Quite often I see patients who either think they have bunion or their family doctor does - but it actually isn't.
A bump around the big toe area is often assumed to be a bunion but it can be a growth of bone spurs related to an arthritic process, rather than a bunion. ‘Hallux rigidus’ or big toe joint arthritis is a painful condition, especially when pushing off from the toe, during walking or a lunge activity.
When the joint is completely worn out, there are two treatment options –a fusion or a joint replacement.
A fusion stiffens the big toe joint so it never moves again. This operation can be carried out using a keyhole (minimally invasive) technique. Many patients hesitate at the thought of a fusion, as they perceive they won’t be able to do physical activity including exercise and walking, in the same way. In fact, they will be able to do these things, without a limp and so the fusion can be a very successful option.
A second option is a joint replacement. This is good option to relieve arthritic pain and preserve motion, and ideal for those who may want to wear a heeled shoe, which may be more challenging with a fused toe.Whilst symptoms may return, a joint replacement generally has a long lifespan. For this surgery, I use a silicone (Silastic) joint replacement as can be seen from the x-ray and image below, whereby the silicone joint is placed in the space indicated by the red arrows.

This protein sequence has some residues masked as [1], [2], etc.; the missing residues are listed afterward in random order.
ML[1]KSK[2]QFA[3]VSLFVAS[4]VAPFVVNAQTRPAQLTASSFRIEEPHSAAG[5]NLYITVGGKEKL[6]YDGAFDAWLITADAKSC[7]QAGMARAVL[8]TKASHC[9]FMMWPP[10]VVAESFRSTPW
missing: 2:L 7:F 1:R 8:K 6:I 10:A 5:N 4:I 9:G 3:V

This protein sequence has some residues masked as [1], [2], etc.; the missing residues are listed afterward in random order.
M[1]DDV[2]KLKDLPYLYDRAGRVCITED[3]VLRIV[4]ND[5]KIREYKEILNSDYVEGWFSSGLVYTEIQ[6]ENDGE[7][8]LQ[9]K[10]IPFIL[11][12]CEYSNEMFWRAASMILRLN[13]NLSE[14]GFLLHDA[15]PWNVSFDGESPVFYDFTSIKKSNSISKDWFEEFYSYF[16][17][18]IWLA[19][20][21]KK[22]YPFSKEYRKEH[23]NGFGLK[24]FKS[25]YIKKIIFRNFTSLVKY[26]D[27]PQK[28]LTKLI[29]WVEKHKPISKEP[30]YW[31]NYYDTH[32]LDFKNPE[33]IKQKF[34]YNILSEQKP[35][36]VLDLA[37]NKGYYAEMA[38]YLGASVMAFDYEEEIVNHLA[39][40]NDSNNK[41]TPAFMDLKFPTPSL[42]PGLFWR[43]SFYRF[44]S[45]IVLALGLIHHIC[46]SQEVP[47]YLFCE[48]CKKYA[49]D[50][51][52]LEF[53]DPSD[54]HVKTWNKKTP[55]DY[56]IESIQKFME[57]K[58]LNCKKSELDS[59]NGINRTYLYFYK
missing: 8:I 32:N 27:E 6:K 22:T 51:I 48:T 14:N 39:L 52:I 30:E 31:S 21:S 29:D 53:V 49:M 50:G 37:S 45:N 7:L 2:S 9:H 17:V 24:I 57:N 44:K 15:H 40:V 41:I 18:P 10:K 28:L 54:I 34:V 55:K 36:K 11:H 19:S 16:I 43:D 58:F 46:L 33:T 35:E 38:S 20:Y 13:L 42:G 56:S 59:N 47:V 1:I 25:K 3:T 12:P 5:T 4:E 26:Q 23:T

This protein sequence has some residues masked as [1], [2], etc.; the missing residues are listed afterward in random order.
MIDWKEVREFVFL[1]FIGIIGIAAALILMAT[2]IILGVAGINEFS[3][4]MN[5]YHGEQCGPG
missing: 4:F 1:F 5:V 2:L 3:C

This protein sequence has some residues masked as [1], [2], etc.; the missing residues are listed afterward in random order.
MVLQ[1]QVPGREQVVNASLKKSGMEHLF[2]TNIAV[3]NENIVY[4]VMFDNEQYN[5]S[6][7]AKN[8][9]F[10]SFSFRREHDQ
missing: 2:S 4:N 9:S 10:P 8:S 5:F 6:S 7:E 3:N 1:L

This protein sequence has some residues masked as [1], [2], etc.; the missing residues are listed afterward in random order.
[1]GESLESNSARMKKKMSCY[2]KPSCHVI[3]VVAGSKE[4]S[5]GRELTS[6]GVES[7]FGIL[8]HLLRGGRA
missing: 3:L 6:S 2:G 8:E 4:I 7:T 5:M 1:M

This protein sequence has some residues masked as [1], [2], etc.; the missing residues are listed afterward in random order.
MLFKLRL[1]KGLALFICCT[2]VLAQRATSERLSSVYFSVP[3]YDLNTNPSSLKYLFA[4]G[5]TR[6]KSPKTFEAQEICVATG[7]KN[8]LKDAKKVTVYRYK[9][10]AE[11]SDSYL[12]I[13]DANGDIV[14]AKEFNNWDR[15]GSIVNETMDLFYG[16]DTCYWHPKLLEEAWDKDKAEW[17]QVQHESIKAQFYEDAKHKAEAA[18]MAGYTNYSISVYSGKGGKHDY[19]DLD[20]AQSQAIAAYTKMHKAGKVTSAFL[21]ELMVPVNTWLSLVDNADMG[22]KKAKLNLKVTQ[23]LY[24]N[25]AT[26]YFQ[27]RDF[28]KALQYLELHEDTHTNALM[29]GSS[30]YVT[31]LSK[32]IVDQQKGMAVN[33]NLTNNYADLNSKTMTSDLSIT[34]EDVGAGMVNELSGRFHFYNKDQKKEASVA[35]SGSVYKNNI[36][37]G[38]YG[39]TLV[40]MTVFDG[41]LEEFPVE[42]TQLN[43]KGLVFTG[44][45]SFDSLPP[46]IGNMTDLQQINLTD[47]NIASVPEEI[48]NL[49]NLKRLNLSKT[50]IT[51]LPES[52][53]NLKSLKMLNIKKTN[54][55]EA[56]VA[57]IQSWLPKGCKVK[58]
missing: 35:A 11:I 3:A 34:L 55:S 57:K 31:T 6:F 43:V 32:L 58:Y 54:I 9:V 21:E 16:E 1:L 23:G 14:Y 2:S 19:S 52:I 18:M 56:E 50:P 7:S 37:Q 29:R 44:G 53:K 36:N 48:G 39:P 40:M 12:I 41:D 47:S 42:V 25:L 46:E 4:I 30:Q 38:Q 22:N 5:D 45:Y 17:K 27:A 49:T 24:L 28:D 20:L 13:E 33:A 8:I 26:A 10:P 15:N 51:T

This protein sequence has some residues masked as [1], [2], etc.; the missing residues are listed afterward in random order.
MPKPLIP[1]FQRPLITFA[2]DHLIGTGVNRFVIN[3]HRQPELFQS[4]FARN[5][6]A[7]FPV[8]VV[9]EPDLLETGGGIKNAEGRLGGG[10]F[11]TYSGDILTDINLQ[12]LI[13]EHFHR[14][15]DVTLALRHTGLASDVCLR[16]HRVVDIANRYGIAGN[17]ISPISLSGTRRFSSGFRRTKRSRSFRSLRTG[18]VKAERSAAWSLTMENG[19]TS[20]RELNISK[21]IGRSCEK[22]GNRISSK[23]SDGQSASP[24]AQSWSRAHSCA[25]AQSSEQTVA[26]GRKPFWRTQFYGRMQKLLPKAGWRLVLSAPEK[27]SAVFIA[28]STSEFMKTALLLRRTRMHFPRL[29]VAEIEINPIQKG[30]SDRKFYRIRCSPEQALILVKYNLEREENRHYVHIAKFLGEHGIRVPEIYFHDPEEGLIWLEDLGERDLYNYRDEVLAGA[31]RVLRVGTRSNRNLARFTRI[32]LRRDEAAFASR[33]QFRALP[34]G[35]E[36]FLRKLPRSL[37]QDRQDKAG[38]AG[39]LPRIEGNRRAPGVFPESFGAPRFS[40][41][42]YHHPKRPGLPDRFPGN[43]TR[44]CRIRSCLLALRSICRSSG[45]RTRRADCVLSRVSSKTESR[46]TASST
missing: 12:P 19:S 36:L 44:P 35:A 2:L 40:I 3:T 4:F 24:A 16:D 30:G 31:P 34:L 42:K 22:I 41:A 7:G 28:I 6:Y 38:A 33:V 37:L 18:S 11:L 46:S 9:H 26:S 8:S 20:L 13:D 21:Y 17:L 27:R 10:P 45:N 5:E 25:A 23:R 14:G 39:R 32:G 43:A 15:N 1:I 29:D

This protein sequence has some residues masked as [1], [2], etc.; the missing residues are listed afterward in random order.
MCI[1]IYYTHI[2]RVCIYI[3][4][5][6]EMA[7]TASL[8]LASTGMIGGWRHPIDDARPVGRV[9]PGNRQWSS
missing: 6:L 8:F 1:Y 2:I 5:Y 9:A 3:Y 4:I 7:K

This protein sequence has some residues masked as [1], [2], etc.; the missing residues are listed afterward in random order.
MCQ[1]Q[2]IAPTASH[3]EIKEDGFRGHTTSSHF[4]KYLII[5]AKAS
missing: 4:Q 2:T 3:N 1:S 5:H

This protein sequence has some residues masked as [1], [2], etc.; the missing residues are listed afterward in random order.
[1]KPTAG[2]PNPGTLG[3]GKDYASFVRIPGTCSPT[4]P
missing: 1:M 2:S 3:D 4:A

The recovery from a join replacement is relatively quick with patients getting into a normal shoe and back on their feet on average one week post-surgery. The arthritis and all the bone spurs are removed during the surgery, allowing for a pain-free result and flexibility maintained.
If you're suffering with a bunion, or what you think might be one, I would be happy to see you for a consultation. Please contact my office on 020 7993 2373 or email firstname.lastname@example.org to book an appointment.
We also run regular Bunion Patient Information Webinars. Find out more and book your place here .